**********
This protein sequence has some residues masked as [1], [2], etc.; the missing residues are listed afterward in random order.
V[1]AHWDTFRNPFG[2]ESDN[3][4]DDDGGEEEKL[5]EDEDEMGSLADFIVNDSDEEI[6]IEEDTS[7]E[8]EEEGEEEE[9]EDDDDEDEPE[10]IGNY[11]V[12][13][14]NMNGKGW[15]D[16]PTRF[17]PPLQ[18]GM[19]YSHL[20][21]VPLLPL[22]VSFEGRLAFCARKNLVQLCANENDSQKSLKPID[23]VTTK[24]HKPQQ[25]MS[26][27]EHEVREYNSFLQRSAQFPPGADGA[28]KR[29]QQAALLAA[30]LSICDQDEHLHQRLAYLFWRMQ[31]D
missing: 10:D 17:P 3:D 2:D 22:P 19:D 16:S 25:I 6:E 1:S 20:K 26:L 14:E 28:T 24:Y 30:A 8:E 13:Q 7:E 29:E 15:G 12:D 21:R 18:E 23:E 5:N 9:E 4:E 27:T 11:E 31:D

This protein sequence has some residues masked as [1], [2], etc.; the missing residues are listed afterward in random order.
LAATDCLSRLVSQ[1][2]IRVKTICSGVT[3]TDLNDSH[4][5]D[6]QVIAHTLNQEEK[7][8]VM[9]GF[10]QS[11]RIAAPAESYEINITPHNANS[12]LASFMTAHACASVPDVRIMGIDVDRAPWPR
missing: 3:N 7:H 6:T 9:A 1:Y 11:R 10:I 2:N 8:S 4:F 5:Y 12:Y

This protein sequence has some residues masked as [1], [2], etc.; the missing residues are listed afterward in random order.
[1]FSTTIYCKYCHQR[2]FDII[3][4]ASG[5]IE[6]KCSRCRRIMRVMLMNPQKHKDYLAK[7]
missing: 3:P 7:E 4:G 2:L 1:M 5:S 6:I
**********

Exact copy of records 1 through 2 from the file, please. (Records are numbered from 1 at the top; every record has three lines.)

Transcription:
This protein sequence has some residues masked as [1], [2], etc.; the missing residues are listed afterward in random order.
V[1]AHWDTFRNPFG[2]ESDN[3][4]DDDGGEEEKL[5]EDEDEMGSLADFIVNDSDEEI[6]IEEDTS[7]E[8]EEEGEEEE[9]EDDDDEDEPE[10]IGNY[11]V[12][13][14]NMNGKGW[15]D[16]PTRF[17]PPLQ[18]GM[19]YSHL[20][21]VPLLPL[22]VSFEGRLAFCARKNLVQLCANENDSQKSLKPID[23]VTTK[24]HKPQQ[25]MS[26][27]EHEVREYNSFLQRSAQFPPGADGA[28]KR[29]QQAALLAA[30]LSICDQDEHLHQRLAYLFWRMQ[31]D
missing: 10:D 17:P 3:D 2:D 22:P 19:D 16:S 25:I 6:E 1:S 20:K 26:L 14:E 28:T 24:Y 30:A 8:E 13:Q 7:E 29:E 15:G 12:D 21:R 18:E 23:E 5:N 9:E 4:E 27:T 11:E 31:D

This protein sequence has some residues masked as [1], [2], etc.; the missing residues are listed afterward in random order.
LAATDCLSRLVSQ[1][2]IRVKTICSGVT[3]TDLNDSH[4][5]D[6]QVIAHTLNQEEK[7][8]VM[9]GF[10]QS[11]RIAAPAESYEINITPHNANS[12]LASFMTAHACASVPDVRIMGIDVDRAPWPR
missing: 3:N 7:H 6:T 9:A 1:Y 11:R 10:I 2:N 8:S 4:F 5:Y 12:Y